It’s just over a week since I launched my Kickstarter campaign to publish my memoir about the time I spent on the urgent transplant list, waiting for a new heart. What a week it’s been. As many of you probably know, we hit our funding target of £1000 in less than an hour and a half; one hour 24 minutes to be exact but hey, who’s counting?
To celebrate the launch Paul and I invited our friends to share photos of themselves raising a glass at 7pm. The response was fantastic. I’m still reeling from the excitement. And I wasn’t the only one. Even if I hadn’t been refreshing the Kickstarter page with obsessive regularity, I would’ve known the exact moment I hit my target: from my mum!
Paul answered the phone:
Mum: ‘You hit your target!’
Paul [trying not to laugh]: ‘Really, we weren’t checking. Don’t tell me, it was you who pledged all the money using false names…’
Mum: ‘No! Although I would’ve done if I could’ve worked out how to do it!’
It felt fitting to launch the publication of my book in this way; for it to be a shared experience. During the wait for my transplant and the subsequent long recovery, I was supported by a community of positive, uplifting people. From my family and friends to hospital staff, workmates, even those strangers who would stop to ask me if I was okay or offer to carry my shopping.
Even the journey of the book, from first draft to final, has been a team effort. Several friends contributed their perspective to my situation in the form of letters talking about how they felt when they received the news about my transplant. To help me start to write the book, I was mentored by Karen Campbell a Scottish author whose work I admire, who also read the final draft and provided me with a quote for the cover.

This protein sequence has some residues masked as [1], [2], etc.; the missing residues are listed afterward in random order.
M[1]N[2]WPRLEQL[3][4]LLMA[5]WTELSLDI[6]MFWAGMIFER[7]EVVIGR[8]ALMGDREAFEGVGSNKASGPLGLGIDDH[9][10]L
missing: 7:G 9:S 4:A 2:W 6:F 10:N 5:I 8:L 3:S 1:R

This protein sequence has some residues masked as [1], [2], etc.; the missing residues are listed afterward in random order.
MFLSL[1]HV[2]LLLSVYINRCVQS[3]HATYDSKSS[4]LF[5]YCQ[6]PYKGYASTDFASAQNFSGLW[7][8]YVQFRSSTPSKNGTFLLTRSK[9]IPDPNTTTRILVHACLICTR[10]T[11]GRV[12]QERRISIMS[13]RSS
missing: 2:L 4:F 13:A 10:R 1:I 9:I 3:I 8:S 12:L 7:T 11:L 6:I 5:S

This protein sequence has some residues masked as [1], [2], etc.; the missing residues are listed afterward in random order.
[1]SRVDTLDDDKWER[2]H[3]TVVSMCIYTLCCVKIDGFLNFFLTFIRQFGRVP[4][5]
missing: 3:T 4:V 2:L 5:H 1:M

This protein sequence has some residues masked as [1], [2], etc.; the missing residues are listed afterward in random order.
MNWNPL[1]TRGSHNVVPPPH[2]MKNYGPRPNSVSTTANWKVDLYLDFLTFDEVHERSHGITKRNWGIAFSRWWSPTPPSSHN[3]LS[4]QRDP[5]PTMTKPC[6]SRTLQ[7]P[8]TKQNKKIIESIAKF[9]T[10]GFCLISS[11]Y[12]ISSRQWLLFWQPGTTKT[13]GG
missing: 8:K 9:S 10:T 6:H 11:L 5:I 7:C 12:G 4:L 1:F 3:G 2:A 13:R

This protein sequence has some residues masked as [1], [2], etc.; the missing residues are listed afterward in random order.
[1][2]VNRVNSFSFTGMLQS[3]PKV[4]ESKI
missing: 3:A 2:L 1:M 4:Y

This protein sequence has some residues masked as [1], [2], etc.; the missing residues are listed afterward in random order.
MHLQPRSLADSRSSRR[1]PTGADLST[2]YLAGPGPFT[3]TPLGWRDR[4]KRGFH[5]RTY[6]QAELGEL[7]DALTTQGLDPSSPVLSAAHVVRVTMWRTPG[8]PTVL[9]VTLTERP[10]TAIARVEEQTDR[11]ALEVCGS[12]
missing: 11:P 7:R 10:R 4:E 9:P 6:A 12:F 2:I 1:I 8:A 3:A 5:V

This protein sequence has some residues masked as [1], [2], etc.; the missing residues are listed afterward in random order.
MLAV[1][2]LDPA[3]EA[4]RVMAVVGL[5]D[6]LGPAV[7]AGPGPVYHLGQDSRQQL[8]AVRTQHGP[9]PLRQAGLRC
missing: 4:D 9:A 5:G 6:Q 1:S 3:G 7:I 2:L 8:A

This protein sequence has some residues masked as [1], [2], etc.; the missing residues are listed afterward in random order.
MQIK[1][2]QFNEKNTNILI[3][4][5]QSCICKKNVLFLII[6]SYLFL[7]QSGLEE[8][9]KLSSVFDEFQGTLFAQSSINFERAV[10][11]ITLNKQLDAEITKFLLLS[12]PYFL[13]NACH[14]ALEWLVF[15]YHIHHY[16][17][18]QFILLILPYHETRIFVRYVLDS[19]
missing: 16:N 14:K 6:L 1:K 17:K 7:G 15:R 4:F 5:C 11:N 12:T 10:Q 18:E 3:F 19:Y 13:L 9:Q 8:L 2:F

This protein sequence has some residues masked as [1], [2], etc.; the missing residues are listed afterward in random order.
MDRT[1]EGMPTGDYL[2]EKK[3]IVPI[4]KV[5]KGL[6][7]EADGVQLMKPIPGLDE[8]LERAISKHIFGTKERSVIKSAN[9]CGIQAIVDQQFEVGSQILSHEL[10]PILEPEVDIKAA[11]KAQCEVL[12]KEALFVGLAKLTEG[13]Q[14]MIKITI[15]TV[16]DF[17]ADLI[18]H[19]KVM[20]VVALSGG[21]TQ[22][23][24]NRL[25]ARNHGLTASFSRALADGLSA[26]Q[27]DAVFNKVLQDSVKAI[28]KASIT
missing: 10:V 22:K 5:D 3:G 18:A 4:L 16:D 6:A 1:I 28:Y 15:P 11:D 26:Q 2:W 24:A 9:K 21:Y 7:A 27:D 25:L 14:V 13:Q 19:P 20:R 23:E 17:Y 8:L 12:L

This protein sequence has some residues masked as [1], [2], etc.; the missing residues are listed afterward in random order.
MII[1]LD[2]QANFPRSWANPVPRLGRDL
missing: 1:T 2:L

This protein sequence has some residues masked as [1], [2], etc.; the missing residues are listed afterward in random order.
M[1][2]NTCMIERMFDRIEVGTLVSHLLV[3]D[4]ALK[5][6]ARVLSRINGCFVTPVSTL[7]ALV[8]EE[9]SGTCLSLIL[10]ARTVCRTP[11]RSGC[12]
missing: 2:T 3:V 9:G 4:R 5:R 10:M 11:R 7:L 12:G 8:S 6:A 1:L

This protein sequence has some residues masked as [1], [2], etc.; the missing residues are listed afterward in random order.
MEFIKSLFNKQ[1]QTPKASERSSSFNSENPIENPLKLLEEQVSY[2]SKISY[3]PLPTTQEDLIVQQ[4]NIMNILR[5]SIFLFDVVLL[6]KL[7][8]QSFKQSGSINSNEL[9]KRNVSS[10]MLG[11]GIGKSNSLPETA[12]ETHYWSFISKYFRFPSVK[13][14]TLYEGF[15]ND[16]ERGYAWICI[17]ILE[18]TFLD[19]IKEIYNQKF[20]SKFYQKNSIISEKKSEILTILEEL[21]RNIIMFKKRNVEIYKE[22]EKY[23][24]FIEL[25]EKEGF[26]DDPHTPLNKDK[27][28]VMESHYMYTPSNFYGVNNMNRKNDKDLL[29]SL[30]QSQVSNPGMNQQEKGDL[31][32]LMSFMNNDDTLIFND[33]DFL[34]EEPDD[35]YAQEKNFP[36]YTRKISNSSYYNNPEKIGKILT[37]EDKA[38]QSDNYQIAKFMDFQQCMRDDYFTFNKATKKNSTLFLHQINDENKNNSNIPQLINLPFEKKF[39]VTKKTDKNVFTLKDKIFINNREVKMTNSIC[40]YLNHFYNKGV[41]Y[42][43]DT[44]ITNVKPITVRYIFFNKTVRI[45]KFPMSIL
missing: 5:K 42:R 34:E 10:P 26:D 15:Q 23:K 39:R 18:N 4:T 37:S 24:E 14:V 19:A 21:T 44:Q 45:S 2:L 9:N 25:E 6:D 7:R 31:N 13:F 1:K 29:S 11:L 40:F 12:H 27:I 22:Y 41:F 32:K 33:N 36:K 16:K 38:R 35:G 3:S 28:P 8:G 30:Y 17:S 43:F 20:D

An early draft won a work in progress grant from Moniack Mhor, Scotland’s creative writing centre, where I was able to spend a week working with other writers to develop my manuscript, and a further week, several months later, to edit it. It also meant I was invited to read a section of my writing at the Ullapool Book Festival.
On completion, several friends read my manuscript and contributed their thoughts: from Lisa, who suggested I change the ending (or rather where the book ended – she was right and I did), to Stephen and Ali who made the first edits and helped the book to shine.
One of the good things to come out of the short time I was signed to a publisher was that it was professionally edited by Iain Maloney, another Scottish author who I also really enjoy reading. Iain immediately understood what I wanted to do with the book and every one of his suggestions improved it. He is responsible for the other quote on the cover.
When Paul and I decided to publish the book we sought the advice of those who knew more about the world of publishing than either of us. By my own admission I am not the most organised of people and it is an endless source of frustration for me that I have the kind of brain that struggles to follow instructions and is devoid of logic. Ade’s help walking us through the stages to publication, and warning us of the potential pitfalls, has been invaluable.
What would you consider a success as far as your book’s concerned?
Thanks to Laura, the image of her embroidery on the mock up cover made a striking banner for the Kickstarter and an engaging visual when sharing the link on social media. We follow each other on Twitter due to our shared heart stories and Paul chanced upon her image when she posted her work in progress. We had just been discussing the kind of image I was thinking about for the cover of the book.
‘Is this it?’ he said, turning his phone to show me.
It was; is.
On top of all of this, there are 77 people (so far) who have decided to take a chance on my writing and support my book. Some are friends and a small number have read earlier drafts, but most of them haven’t. It’s a leap of faith from each of them for which I am grateful.
‘What would you consider a success as far as your book’s concerned?’ Paul asked me during a walk along the beach a couple of days ago.
‘It already is’, I said.